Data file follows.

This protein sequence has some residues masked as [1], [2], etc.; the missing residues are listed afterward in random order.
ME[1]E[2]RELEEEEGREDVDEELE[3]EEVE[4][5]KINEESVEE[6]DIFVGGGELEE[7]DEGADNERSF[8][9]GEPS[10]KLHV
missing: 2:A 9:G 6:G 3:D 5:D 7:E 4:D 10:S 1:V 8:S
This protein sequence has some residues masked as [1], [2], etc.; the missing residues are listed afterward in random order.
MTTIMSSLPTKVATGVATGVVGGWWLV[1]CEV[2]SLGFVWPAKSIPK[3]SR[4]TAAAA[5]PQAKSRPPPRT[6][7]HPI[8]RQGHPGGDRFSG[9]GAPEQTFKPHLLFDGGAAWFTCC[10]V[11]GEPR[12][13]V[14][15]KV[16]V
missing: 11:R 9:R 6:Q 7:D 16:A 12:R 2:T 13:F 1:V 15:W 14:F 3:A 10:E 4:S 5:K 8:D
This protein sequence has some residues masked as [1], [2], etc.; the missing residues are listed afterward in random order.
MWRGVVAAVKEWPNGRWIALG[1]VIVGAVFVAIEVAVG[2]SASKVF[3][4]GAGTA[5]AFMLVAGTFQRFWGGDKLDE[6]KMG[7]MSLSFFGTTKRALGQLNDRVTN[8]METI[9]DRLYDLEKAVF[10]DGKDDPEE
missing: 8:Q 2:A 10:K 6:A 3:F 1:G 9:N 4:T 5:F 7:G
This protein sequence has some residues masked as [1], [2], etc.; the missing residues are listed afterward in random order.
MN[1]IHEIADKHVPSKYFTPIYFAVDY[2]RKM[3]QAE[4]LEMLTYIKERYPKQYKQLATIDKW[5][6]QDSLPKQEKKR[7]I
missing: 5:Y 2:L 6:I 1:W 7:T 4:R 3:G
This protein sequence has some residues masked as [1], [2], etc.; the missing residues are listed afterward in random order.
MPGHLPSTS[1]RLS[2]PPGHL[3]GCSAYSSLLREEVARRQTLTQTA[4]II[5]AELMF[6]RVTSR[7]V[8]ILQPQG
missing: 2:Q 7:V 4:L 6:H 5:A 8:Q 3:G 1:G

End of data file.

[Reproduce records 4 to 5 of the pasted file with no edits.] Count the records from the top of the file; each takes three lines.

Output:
This protein sequence has some residues masked as [1], [2], etc.; the missing residues are listed afterward in random order.
MN[1]IHEIADKHVPSKYFTPIYFAVDY[2]RKM[3]QAE[4]LEMLTYIKERYPKQYKQLATIDKW[5][6]QDSLPKQEKKR[7]I
missing: 5:Y 2:L 6:I 1:W 7:T 4:R 3:G
This protein sequence has some residues masked as [1], [2], etc.; the missing residues are listed afterward in random order.
MPGHLPSTS[1]RLS[2]PPGHL[3]GCSAYSSLLREEVARRQTLTQTA[4]II[5]AELMF[6]RVTSR[7]V[8]ILQPQG
missing: 2:Q 7:V 4:L 6:H 5:A 8:Q 3:G 1:G